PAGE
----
A gentleman handed me a hymnbook and a service sheet that was well set out.
Was your pew comfortable?
The simple low-backed pew with a modest cushion was very comfortable.
How would you describe the pre-service atmosphere?
Reverent but comfortable.
What were the exact opening words of the service?
"Good evening, everybody." After welcoming us, the chaplain invited all to receive ashes and communion during the service and introduced the introit, which we heard distantly from the antechapel. She then reappeared during the processional hymn.
What books did the congregation use during the service?
The service sheet and New English Hymnal.
What musical instruments were played?
Organ a fine instrument dating from 1798 by Samuel Green, the leading organ builder of his day. The professional chapel choir was led by Jonathan Eyre.
Did anything distract you?
At one point I wondered why more churches were not lit as well as this chapel. Why do so many vicars think that to have lighting good enough for the elderly to read hymnbooks means we have to be dazzled? In this chapel the lighting was to a good level but skillfully placed and entirely indirect.
Was the worship stiff-upper-lip, happy clappy, or what?
Reverent, traditional in the best sense of the word, and taken at a stately pace which the grand setting rather invited. The whole service lasted 100 minutes.
Exactly how long was the sermon?
On a scale of 1-10, how good was the preacher?
6 — The Revd Chris Moody was hesitant – several times it seems as though he had lost the place in his notes – and his delivery was tired. I wondered if he might be unwell.
In a nutshell, what was the sermon about?
He preached on repentance but with a contemporary theology that focussed on regeneration and renewal as a whole person.
Which part of the service was like being in heaven?
The Byrd introit was sung from the antechapel, the rich sound suffusing the chapel itself. From this arresting start the music didn't flag it was of the highest quality. The setting of the mass Byrd's Mass for Four Voices was delivered to perfection. In place of a psalm the choir sang the Allegri Misere (more often heard on Good Friday once forbidden to be performed outside the Sistine Chapel but made known to the world in a transcription written from memory by a young boy named Wolfgang Amadeus Mozart) in two groups, antiphonally, one in the chapel before the altar and the other out in the antechapel. I was moved to tears.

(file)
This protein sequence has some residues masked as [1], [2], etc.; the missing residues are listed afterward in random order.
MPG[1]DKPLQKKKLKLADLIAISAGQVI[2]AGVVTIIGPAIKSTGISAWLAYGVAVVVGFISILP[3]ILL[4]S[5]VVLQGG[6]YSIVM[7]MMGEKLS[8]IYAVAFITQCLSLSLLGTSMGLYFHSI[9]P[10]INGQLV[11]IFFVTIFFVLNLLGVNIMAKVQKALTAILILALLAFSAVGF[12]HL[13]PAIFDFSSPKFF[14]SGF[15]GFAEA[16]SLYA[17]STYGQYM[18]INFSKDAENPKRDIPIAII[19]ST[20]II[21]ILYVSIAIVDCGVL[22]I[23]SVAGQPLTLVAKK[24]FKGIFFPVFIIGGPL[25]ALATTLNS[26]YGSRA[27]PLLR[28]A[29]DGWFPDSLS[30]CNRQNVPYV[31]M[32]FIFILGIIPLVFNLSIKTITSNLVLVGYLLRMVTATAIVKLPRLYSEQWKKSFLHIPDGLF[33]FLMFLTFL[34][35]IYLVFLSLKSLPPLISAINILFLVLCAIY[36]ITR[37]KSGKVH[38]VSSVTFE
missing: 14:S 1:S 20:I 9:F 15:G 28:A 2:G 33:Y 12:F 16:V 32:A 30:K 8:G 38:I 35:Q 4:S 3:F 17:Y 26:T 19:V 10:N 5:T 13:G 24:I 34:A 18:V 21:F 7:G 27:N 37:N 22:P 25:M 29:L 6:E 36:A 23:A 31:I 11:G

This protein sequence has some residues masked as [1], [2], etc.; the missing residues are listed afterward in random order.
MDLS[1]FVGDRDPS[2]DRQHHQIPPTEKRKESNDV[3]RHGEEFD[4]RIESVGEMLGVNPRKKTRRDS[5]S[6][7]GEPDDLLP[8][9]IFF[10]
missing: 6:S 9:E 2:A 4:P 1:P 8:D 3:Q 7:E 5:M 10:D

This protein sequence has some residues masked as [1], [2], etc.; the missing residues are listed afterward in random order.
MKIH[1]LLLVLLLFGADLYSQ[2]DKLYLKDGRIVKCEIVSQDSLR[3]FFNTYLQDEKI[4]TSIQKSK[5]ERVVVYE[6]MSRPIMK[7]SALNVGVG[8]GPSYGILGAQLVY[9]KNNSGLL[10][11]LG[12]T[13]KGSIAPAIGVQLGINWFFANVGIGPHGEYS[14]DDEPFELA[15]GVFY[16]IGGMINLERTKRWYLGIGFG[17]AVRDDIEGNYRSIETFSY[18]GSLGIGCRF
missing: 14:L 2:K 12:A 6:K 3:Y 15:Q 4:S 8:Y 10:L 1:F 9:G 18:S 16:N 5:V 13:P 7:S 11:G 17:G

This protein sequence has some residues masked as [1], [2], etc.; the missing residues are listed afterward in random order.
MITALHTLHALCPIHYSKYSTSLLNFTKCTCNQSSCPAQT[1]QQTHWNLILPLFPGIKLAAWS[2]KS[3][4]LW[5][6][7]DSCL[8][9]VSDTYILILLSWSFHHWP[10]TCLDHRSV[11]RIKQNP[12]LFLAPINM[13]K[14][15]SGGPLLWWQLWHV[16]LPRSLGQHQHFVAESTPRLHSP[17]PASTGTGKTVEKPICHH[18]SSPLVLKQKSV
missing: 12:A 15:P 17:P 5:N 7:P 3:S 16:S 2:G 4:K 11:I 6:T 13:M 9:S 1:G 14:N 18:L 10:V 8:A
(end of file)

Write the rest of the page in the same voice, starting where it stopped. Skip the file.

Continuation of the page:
And which part was like being in... er... the other place?
An occasional electronic peep interrupted the service. It was not, I think, a phone. Was this some security gadget or perhaps a vehicle reversing? Given the thoughtful atmosphere of this service, it did amount to an annoying intrusion.
What happened when you hung around after the service looking lost?
The service finished at 9.30pm and we filed out into the darkness. I thanked the chaplain as I went for a marvellous start to Lent.
How would you describe the after-service coffee?
There was none.
How would you feel about making another visit (where 10 = ecstatic, 0 = terminal)?
8 — Though technically a private chapel, its services are all public, and if I lived nearer I would adopt it.
Did the service make you feel glad to be a Christian?
What one thing will you remember about all this in seven days' time ?
William Byrd's ethereal music.